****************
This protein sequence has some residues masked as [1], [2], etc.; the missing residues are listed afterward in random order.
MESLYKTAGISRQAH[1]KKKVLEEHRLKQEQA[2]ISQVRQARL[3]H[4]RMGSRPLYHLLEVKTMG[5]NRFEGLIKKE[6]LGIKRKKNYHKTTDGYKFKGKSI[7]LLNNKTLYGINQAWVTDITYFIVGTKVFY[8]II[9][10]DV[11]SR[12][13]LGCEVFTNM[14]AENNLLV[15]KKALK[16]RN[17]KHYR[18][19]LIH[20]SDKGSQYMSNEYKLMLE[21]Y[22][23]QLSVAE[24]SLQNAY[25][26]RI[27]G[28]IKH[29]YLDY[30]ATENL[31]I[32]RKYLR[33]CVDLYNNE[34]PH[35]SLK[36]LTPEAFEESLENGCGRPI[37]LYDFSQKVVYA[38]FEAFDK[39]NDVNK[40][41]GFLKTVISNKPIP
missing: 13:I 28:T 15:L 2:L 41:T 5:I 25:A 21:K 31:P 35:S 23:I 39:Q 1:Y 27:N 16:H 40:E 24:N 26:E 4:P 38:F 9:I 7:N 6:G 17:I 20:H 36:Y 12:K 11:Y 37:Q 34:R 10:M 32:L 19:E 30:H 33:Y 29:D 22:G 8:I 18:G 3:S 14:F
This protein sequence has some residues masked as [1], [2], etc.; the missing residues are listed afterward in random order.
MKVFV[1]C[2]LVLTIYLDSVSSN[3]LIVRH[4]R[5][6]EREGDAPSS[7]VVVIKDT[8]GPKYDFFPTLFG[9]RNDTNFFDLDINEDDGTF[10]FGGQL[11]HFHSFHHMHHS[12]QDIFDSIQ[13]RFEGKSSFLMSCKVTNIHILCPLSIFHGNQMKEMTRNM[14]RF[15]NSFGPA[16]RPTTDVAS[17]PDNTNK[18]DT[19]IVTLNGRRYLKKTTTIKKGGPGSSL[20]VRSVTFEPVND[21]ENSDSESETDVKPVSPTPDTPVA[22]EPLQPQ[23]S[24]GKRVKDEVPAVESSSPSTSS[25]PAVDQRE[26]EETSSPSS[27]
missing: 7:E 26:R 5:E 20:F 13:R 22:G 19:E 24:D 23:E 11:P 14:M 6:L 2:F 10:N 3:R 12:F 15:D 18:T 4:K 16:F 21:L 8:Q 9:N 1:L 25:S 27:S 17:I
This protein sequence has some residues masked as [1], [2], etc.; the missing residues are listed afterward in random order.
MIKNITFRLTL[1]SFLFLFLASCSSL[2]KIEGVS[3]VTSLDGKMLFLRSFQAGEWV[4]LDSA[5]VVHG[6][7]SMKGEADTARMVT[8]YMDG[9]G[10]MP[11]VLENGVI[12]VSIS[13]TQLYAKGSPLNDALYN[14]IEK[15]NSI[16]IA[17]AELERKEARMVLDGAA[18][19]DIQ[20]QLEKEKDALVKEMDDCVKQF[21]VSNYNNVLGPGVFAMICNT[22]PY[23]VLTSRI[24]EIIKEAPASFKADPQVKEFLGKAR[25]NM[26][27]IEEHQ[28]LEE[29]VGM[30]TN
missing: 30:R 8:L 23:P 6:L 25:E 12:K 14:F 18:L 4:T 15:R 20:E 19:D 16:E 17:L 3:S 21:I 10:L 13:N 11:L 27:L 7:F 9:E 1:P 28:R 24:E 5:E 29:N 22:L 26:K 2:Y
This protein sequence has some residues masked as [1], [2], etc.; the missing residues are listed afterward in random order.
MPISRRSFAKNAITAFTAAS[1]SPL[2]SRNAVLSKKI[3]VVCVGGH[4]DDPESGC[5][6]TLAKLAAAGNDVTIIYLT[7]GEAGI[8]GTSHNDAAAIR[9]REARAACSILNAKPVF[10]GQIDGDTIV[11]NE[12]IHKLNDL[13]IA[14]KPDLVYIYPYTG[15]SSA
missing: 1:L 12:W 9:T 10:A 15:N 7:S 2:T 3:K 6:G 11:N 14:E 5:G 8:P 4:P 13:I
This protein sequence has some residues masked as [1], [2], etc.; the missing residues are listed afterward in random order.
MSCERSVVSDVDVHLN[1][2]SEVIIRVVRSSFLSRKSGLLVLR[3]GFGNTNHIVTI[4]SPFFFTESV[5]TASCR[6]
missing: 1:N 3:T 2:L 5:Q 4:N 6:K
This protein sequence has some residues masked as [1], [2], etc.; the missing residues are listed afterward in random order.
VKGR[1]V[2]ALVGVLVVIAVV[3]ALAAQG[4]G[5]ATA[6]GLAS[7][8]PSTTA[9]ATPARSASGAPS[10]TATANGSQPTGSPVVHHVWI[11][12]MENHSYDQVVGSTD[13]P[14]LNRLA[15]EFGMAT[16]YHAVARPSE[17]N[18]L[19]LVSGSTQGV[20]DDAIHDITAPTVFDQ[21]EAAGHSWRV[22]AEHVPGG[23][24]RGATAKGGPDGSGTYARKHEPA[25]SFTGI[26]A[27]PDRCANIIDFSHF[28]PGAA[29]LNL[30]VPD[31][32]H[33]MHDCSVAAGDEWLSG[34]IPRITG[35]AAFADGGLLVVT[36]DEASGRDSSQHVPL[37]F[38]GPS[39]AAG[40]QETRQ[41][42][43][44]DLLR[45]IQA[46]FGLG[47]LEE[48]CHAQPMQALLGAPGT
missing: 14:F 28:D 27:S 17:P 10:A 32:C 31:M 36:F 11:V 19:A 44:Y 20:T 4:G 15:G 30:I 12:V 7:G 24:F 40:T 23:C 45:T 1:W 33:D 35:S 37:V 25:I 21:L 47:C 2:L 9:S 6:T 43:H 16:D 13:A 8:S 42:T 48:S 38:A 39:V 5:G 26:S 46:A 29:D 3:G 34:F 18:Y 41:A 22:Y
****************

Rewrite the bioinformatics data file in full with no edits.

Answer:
This protein sequence has some residues masked as [1], [2], etc.; the missing residues are listed afterward in random order.
MESLYKTAGISRQAH[1]KKKVLEEHRLKQEQA[2]ISQVRQARL[3]H[4]RMGSRPLYHLLEVKTMG[5]NRFEGLIKKE[6]LGIKRKKNYHKTTDGYKFKGKSI[7]LLNNKTLYGINQAWVTDITYFIVGTKVFY[8]II[9][10]DV[11]SR[12][13]LGCEVFTNM[14]AENNLLV[15]KKALK[16]RN[17]KHYR[18][19]LIH[20]SDKGSQYMSNEYKLMLE[21]Y[22][23]QLSVAE[24]SLQNAY[25][26]RI[27]G[28]IKH[29]YLDY[30]ATENL[31]I[32]RKYLR[33]CVDLYNNE[34]PH[35]SLK[36]LTPEAFEESLENGCGRPI[37]LYDFSQKVVYA[38]FEAFDK[39]NDVNK[40][41]GFLKTVISNKPIP
missing: 13:I 28:T 15:L 2:L 41:T 5:I 25:A 21:K 31:P 35:S 23:I 39:Q 1:Y 27:N 16:H 40:E 24:N 26:E 4:P 38:F 9:I 7:N 6:G 17:I 20:H 36:Y 12:K 11:Y 37:Q 34:R 10:M 32:L 19:E 30:H 33:Y 29:D 22:G 8:I 18:G 3:S 14:F
This protein sequence has some residues masked as [1], [2], etc.; the missing residues are listed afterward in random order.
MKVFV[1]C[2]LVLTIYLDSVSSN[3]LIVRH[4]R[5][6]EREGDAPSS[7]VVVIKDT[8]GPKYDFFPTLFG[9]RNDTNFFDLDINEDDGTF[10]FGGQL[11]HFHSFHHMHHS[12]QDIFDSIQ[13]RFEGKSSFLMSCKVTNIHILCPLSIFHGNQMKEMTRNM[14]RF[15]NSFGPA[16]RPTTDVAS[17]PDNTNK[18]DT[19]IVTLNGRRYLKKTTTIKKGGPGSSL[20]VRSVTFEPVND[21]ENSDSESETDVKPVSPTPDTPVA[22]EPLQPQ[23]S[24]GKRVKDEVPAVESSSPSTSS[25]PAVDQRE[26]EETSSPSS[27]
missing: 7:E 26:R 5:E 20:F 13:R 22:G 19:E 24:D 23:E 11:P 14:M 6:L 2:F 10:N 3:R 12:F 15:D 18:T 4:K 16:F 21:L 8:Q 9:N 1:L 25:S 27:S 17:I
This protein sequence has some residues masked as [1], [2], etc.; the missing residues are listed afterward in random order.
MIKNITFRLTL[1]SFLFLFLASCSSL[2]KIEGVS[3]VTSLDGKMLFLRSFQAGEWV[4]LDSA[5]VVHG[6][7]SMKGEADTARMVT[8]YMDG[9]G[10]MP[11]VLENGVI[12]VSIS[13]TQLYAKGSPLNDALYN[14]IEK[15]NSI[16]IA[17]AELERKEARMVLDGAA[18][19]DIQ[20]QLEKEKDALVKEMDDCVKQF[21]VSNYNNVLGPGVFAMICNT[22]PY[23]VLTSRI[24]EIIKEAPASFKADPQVKEFLGKAR[25]NM[26][27]IEEHQ[28]LEE[29]VGM[30]TN
missing: 30:R 8:L 23:P 6:L 25:E 12:K 14:F 18:L 4:T 15:R 20:E 19:D 16:E 17:L 3:S 21:I 10:L 13:N 11:L 27:L 7:F 9:E 1:P 28:R 24:E 5:E 29:N 22:L 26:K 2:Y
This protein sequence has some residues masked as [1], [2], etc.; the missing residues are listed afterward in random order.
MPISRRSFAKNAITAFTAAS[1]SPL[2]SRNAVLSKKI[3]VVCVGGH[4]DDPESGC[5][6]TLAKLAAAGNDVTIIYLT[7]GEAGI[8]GTSHNDAAAIR[9]REARAACSILNAKPVF[10]GQIDGDTIV[11]NE[12]IHKLNDL[13]IA[14]KPDLVYIYPYTG[15]SSA
missing: 1:L 12:W 9:T 10:A 15:N 7:S 2:T 3:K 6:G 11:N 14:E 5:G 8:P 4:P 13:I
This protein sequence has some residues masked as [1], [2], etc.; the missing residues are listed afterward in random order.
MSCERSVVSDVDVHLN[1][2]SEVIIRVVRSSFLSRKSGLLVLR[3]GFGNTNHIVTI[4]SPFFFTESV[5]TASCR[6]
missing: 1:N 3:T 2:L 5:Q 4:N 6:K
This protein sequence has some residues masked as [1], [2], etc.; the missing residues are listed afterward in random order.
VKGR[1]V[2]ALVGVLVVIAVV[3]ALAAQG[4]G[5]ATA[6]GLAS[7][8]PSTTA[9]ATPARSASGAPS[10]TATANGSQPTGSPVVHHVWI[11][12]MENHSYDQVVGSTD[13]P[14]LNRLA[15]EFGMAT[16]YHAVARPSE[17]N[18]L[19]LVSGSTQGV[20]DDAIHDITAPTVFDQ[21]EAAGHSWRV[22]AEHVPGG[23][24]RGATAKGGPDGSGTYARKHEPA[25]SFTGI[26]A[27]PDRCANIIDFSHF[28]PGAA[29]LNL[30]VPD[31][32]H[33]MHDCSVAAGDEWLSG[34]IPRITG[35]AAFADGGLLVVT[36]DEASGRDSSQHVPL[37]F[38]GPS[39]AAG[40]QETRQ[41][42][43][44]DLLR[45]IQA[46]FGLG[47]LEE[48]CHAQPMQALLGAPGT
missing: 14:F 28:D 27:S 17:P 10:A 32:C 31:M 36:F 11:V 19:A 44:Y 20:T 4:G 15:G 30:I 12:V 7:G 24:F 40:T 23:C 45:T 1:W 33:D 35:S 37:V 25:I 21:L 47:C 2:L 9:S 6:T 43:H 16:D 13:A 8:S 42:T 48:S 38:A 39:V 5:G 26:S 46:A 29:D 3:G 34:F 18:Y 41:A 22:Y